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19 March, 2008 - 10:19 By Staff Reporter

MK start-up raises funds to roll out technology

A Milton Keynes start-up has raised £1.2m to commercialise wastewater treatment technology, having successfully trialled the system with a “major car manufacturer.”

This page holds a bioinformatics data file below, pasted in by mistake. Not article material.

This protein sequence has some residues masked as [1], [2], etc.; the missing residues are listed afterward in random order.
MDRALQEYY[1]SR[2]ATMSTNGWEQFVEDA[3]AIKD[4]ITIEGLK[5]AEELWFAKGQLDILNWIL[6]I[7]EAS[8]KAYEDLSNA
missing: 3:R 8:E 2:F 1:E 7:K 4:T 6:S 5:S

The technology uses a patent protected collection of ‘clever’ non-pathogenic bacteria to cleanse toxic metal working fluids from the engineering industry. The Milton Keynes Enterprise Hub based company was recently spun out from the Centre for Ecology & Hydrology and is fronted by CEO, Will Pope. Pope has been managing and developing environmental companies over the last 25 years. He is also a founder director and past chairman of the Society for the Environment and vice-president of the Institution of Environmental Science. The investment round was led by Oxford Capital Partners investing alongside H2O Venture Partners, which also provided management input to develop the company. The Rainbow Seed Fund, the company’s initial investor, committed further capital. The technology has been trialled successfully with a leading car manufacturer and Microbial is set to conduct a commercial pilot of its patented bacterial treatment, known as ‘Microcycle Technology’. “We’ve been working at the Enterprise Hub now for about the last year planning this project, so we are delighted to have secured the funding we need to take our technology to market,” said Pope. “Microcycle can revolutionise the treatment and disposal of metalworking fluids and generate significant cost savings as future disposal costs rise. The costs of waste disposal in Europe alone are already estimated at around 1 billion euros per annum.” Milton Keynes Enterprise Hub director Chris Dunkley said: “This is excellent news for Milton Keynes and, of course, for Will Pope. A number of Hub companies have benefited from his extensive business experience through the Enterprise Hub network mentoring programme, so it’s a great example to our innovators and entrepreneurs of just what can be achieved.” Microbial Solutions has also announced a partnership with Houghton Europe, the leading provider of industrial fluids, which will see the two firms provide a complete supply and treatment process to major manufacturing companies. The current disposal processes for metal working fluids – oily lubricants used to ensure clean cutting processes during drilling and manufacturing –  require them to be transported offsite to specialist treatment facilities. These treatment processes, according to Microbial, are energy intensive, expensive and cannot remove all the toxic components. The residual oily waste has to be transported to landfill for disposal, where the anaerobic degradation produces the high impact climate change gas, methane.   Microbial Solutions’ on-site bacterial process can treat metal working fluids within seven to 10 days producing grey water that is safe to dispose of in the sewerage system, and with no methane production in the process. Water re-use is also possible.

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